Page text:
‘Wiped me out’
Bissek says that the sum is a pittance when compared to what he lost. “I figured that it is 90bn CFA francs in lost income for these 15 years of lawsuits, seeing as my annual turnover before the devaluation was 3bn CFA francs.” He adds: “This unfair competition forced me to shut down my operations”, costing 200 employees their jobs. “The magistrates wiped me out.” He says that Cameroon’s judges regularly stop cases from going ahead.
As an example, he says: “A magistrate told me that if he is appointed to judge in a case and one of the parties goes to him with a briefcase filled with 100m CFA francs, he would take it. He said that in doing a rapid calculation, his salary would not pay him that much over 30 years of service. He said that even if you live with the Holy Spirit, you will ask the Holy Spirit to take a walk. And after you put the money in your pocket, you will ask the Holy Spirit to come back.” Bissek’s advice is for the government to impose stiff disciplinary measures for judges who make bad rulings.
Corruption also increases the cost of doing business. The non-governmental organisation Transparency International conducted a study in 2006 that found that companies in Cameroon on average spent 10% of their turnover on “non-official payments”. Business leaders often face demands for bribes in the judicial system and from the tax and customs authorities, and the police.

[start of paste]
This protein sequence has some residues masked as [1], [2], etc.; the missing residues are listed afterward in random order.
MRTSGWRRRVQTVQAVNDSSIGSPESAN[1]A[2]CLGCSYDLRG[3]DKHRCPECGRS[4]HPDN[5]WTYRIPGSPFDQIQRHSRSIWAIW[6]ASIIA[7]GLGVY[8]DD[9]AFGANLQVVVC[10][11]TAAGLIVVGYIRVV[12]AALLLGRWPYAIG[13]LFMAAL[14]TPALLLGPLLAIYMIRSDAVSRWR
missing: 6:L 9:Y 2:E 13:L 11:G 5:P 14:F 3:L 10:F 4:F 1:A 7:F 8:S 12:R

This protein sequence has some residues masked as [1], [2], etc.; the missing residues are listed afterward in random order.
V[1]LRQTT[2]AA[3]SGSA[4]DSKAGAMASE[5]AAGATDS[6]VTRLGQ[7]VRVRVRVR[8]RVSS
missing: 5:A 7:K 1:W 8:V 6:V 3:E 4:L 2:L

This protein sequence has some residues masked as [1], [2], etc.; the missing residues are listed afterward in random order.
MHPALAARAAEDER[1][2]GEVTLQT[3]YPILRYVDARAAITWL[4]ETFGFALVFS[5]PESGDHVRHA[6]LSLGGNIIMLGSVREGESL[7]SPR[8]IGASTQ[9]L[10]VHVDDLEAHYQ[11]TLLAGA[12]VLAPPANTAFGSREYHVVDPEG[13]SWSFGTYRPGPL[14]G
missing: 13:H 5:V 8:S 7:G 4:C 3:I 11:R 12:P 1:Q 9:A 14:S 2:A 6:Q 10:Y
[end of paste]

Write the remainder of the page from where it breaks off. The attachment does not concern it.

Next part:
A finance ministry study reported in 2017 that the level of corruption was “very high” for clearing goods through customs and picking them up at the port. Officials in charge of clearing merchandise through customs have created their own system of bribes. In code, they ask businesses for ‘five glasses’, with each glass representing 10,000 CFA francs. Other officials, like those charged with inspecting documents, ask for bribes ranging from 50,000 to 200,000 CFA francs. And if a business tries to under-report the value of its merchandise, the officials will ask for a payment of a third of the undeclared value. In terms of taxation, the study found that taxpayer ID cards – which are officially free – are being sold from anywhere between 5,000 and 35,000 CFA francs. If the government does not invest the time and money in finding solutions to these and Cameroon’s infrastructure problems, Cameroon’s business environment is likely to dissuade many start-up founders and big multinationals from taking their chances on making investments in Cameroon.
This article first appeared in the April 2018 print edition of The Africa Report magazine